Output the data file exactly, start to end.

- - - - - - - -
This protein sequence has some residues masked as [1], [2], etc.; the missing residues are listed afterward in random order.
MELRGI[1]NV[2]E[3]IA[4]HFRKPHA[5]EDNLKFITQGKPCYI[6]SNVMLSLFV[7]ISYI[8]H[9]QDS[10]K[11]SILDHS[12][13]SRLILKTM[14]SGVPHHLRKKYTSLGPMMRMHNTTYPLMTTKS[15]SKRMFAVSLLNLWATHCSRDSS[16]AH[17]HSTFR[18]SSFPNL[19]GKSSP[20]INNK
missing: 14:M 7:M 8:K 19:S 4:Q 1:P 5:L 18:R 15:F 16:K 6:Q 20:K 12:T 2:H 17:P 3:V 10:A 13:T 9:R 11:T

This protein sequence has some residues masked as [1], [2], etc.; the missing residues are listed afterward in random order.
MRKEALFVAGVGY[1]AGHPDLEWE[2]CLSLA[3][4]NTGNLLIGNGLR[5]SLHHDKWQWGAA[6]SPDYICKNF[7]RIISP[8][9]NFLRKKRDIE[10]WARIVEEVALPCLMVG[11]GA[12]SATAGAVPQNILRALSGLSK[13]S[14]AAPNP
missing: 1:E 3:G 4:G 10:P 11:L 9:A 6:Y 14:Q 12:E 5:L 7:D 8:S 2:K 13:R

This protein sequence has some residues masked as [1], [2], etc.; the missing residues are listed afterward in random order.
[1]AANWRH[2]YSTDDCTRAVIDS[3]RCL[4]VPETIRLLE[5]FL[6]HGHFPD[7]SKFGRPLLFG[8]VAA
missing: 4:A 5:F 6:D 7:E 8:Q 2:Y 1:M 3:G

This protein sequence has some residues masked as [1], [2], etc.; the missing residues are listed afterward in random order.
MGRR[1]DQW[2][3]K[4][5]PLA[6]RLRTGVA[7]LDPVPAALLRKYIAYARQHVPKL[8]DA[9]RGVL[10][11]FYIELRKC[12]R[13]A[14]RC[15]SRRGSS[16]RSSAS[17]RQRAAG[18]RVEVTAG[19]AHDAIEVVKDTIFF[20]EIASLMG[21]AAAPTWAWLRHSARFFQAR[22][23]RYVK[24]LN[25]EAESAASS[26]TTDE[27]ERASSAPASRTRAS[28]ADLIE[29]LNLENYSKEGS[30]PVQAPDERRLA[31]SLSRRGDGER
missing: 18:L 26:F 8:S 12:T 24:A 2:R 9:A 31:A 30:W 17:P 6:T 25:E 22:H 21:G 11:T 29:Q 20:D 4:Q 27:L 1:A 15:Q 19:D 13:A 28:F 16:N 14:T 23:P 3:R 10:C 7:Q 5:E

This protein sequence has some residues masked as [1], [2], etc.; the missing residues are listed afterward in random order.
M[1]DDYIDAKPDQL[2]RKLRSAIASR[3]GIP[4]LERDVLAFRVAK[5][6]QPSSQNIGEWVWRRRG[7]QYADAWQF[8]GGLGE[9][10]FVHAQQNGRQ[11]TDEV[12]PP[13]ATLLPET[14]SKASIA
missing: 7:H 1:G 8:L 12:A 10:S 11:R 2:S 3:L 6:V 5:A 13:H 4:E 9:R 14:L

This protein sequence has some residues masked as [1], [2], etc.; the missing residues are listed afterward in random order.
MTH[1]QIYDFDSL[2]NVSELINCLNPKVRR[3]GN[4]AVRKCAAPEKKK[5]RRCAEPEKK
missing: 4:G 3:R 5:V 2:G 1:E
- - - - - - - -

This protein sequence has some residues masked as [1], [2], etc.; the missing residues are listed afterward in random order.
MELRGI[1]NV[2]E[3]IA[4]HFRKPHA[5]EDNLKFITQGKPCYI[6]SNVMLSLFV[7]ISYI[8]H[9]QDS[10]K[11]SILDHS[12][13]SRLILKTM[14]SGVPHHLRKKYTSLGPMMRMHNTTYPLMTTKS[15]SKRMFAVSLLNLWATHCSRDSS[16]AH[17]HSTFR[18]SSFPNL[19]GKSSP[20]INNK
missing: 14:M 7:M 8:K 19:S 4:Q 1:P 5:L 18:R 15:F 16:K 6:Q 20:K 12:T 2:H 17:P 3:V 10:A 13:T 9:R 11:T

This protein sequence has some residues masked as [1], [2], etc.; the missing residues are listed afterward in random order.
MRKEALFVAGVGY[1]AGHPDLEWE[2]CLSLA[3][4]NTGNLLIGNGLR[5]SLHHDKWQWGAA[6]SPDYICKNF[7]RIISP[8][9]NFLRKKRDIE[10]WARIVEEVALPCLMVG[11]GA[12]SATAGAVPQNILRALSGLSK[13]S[14]AAPNP
missing: 1:E 3:G 4:G 10:P 11:L 9:A 6:Y 14:Q 12:E 5:L 7:D 8:S 2:K 13:R

This protein sequence has some residues masked as [1], [2], etc.; the missing residues are listed afterward in random order.
[1]AANWRH[2]YSTDDCTRAVIDS[3]RCL[4]VPETIRLLE[5]FL[6]HGHFPD[7]SKFGRPLLFG[8]VAA
missing: 4:A 5:F 6:D 7:E 8:Q 2:Y 1:M 3:G

This protein sequence has some residues masked as [1], [2], etc.; the missing residues are listed afterward in random order.
MGRR[1]DQW[2][3]K[4][5]PLA[6]RLRTGVA[7]LDPVPAALLRKYIAYARQHVPKL[8]DA[9]RGVL[10][11]FYIELRKC[12]R[13]A[14]RC[15]SRRGSS[16]RSSAS[17]RQRAAG[18]RVEVTAG[19]AHDAIEVVKDTIFF[20]EIASLMG[21]AAAPTWAWLRHSARFFQAR[22][23]RYVK[24]LN[25]EAESAASS[26]TTDE[27]ERASSAPASRTRAS[28]ADLIE[29]LNLENYSKEGS[30]PVQAPDERRLA[31]SLSRRGDGER
missing: 18:L 26:F 8:S 12:T 24:A 2:R 9:A 31:A 30:W 17:P 6:T 25:E 22:H 21:G 11:T 29:Q 20:D 4:Q 27:L 1:A 15:Q 19:D 13:A 28:F 16:N 14:T 23:P 3:R 10:C 7:Q 5:E

This protein sequence has some residues masked as [1], [2], etc.; the missing residues are listed afterward in random order.
M[1]DDYIDAKPDQL[2]RKLRSAIASR[3]GIP[4]LERDVLAFRVAK[5][6]QPSSQNIGEWVWRRRG[7]QYADAWQF[8]GGLGE[9][10]FVHAQQNGRQ[11]TDEV[12]PP[13]ATLLPET[14]SKASIA
missing: 7:H 1:G 8:L 12:A 10:S 11:R 2:S 3:L 6:V 5:A 13:H 4:E 9:R 14:L

This protein sequence has some residues masked as [1], [2], etc.; the missing residues are listed afterward in random order.
MTH[1]QIYDFDSL[2]NVSELINCLNPKVRR[3]GN[4]AVRKCAAPEKKK[5]RRCAEPEKK
missing: 4:G 3:R 5:V 2:G 1:E